Civilized and Savage

“In Any War Between the Civilized Man and the Savage, Support the Civilized Man. Support Israel. Defeat Jihad.” Ad in the New York Subway, from Pam Geller’s Group

Sometimes it’s worthwhile to check some newspapers from around the country, in order to find out how widely a story is being covered. Today’s Cleveland Plain Dealer is full of reports on the presidential candidates’ recent campaigning in Ohio, for example– but has nothing on Pam Geller’s ads in the New York subways. The New York Post has a little item in the “Metro” section on the release of Mona Eltahawy, who spent the night in jail for spray-painting over one of the ads.

In case you missed it, Pam Geller’s group, the so-called American Freedom Defense Initiative, has placed ads in the New York subway system after having won a challenge in court for the right to do so. The text reads, “In any war between the civilized man and the savage, support the civilized man. Support Israel. Defeat Jihad.”

First, Israel is not currently in anything recognizable as a war. Israel has enemies, has been in wars in the past, and is prepared to go to war if necessary, but is not currently at war. That’s not to say that Israel is at peace– surely that is not the present state of affairs, either. But to characterize the situation today as “war,” is to misunderstand the situation, or to misuse the word “war.”

Second, to characterize any group as “savages” is an old rhetorical device to dehumanize that group, thereby making the killing of them permissible. It is at least understandable how this happens in combat situations, when people are under severe stress. In this instance (an ad on a subway wall), the rhetoric serves no discernible purpose– except to inflame for the sake of inflaming.

Third, while in the history of this conflict it is true that sad and terrible violence has been inflicted on innocent Jewish Israelis, it is also true that sad and terrible violence has been inflicted on innocent Arab Palestinian Muslims. A conceptual framework that places who is right and “civilized” on this side, and who is wrong and “savage” on that side, is not a helpful conceptual framework. It distorts the picture.

To support civilization is to encourage thoughtful moderates on both sides of the conflict (yes, those people do exist!) to do the work of making peace. Inflamed rhetoric– even from an American who lives on Long Island– only makes a civilized resolution more difficult.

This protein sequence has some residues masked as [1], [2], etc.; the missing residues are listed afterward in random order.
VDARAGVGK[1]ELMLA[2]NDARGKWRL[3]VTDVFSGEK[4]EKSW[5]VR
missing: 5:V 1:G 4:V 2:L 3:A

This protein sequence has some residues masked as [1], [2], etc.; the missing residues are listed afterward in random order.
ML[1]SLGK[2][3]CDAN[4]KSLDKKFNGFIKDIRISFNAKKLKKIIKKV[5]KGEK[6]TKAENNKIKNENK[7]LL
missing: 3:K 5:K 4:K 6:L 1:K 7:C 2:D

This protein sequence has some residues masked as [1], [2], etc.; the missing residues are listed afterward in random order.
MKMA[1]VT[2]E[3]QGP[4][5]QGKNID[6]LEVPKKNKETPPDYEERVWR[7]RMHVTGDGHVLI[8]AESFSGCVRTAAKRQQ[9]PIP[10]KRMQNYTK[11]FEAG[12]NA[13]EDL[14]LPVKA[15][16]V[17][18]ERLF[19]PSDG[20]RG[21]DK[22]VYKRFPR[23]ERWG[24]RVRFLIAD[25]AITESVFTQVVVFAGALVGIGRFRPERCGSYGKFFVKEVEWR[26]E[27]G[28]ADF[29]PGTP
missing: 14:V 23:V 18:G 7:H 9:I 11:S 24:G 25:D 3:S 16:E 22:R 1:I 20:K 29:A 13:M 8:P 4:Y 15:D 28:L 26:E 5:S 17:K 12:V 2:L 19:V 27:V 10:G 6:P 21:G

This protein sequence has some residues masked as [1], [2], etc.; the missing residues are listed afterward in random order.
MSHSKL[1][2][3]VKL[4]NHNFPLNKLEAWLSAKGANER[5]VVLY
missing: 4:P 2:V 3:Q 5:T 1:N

via Pam Geller Anti Muslim Subway Ads: Muslims Welcome Debates On Islam, But Not Demonization.

Violence on Christmas– Inhabiting the Same Space

Managing differences between people, and containing potential violence, is a challenge as old as clans and kinship. What’s new, is both the unprecedented proximity of very different people, and the distance that their violence can be projected. This is true of both state-sanctioned and “religion”-sanctioned violence. (For “religion”-sanctioned violence projected over a large distance, think 9/11; for state-sanctioned violence projected over a large distance, think US drone attacks in the tribal regions of Pakistan.)

This report of today’s violence [excerpted below] in Nigeria is getting some airtime in the mainstream American media, as it should. I think the only faithful response to people who kill others because of their Other-ness, is to continue to build the bridges that make our unprecedented proximity less threatening.

While the history of Christianity is littered with instances of shameful violence directed at “infidels,” the child of Bethlehem came to reveal both the humanity and the divinity of all victims. The Other is not a devil; we share a humanity. And the humanity we share is in the image of God.

In honesty, I remain unconvinced that non-violence is the best– or even the most faithful– response in all situations. However, if we take seriously the God who is revealed in Christ, then we need to think much more deeply than we do, before we kill.

VATICAN CITY (AP) — Pope Benedict XVI issued pleas for peace to reign across the world during his traditional Christmas address Sunday, a call marred by Muslim extremists who bombed a Catholic church in Nigeria, striking after worshippers celebrated Mass.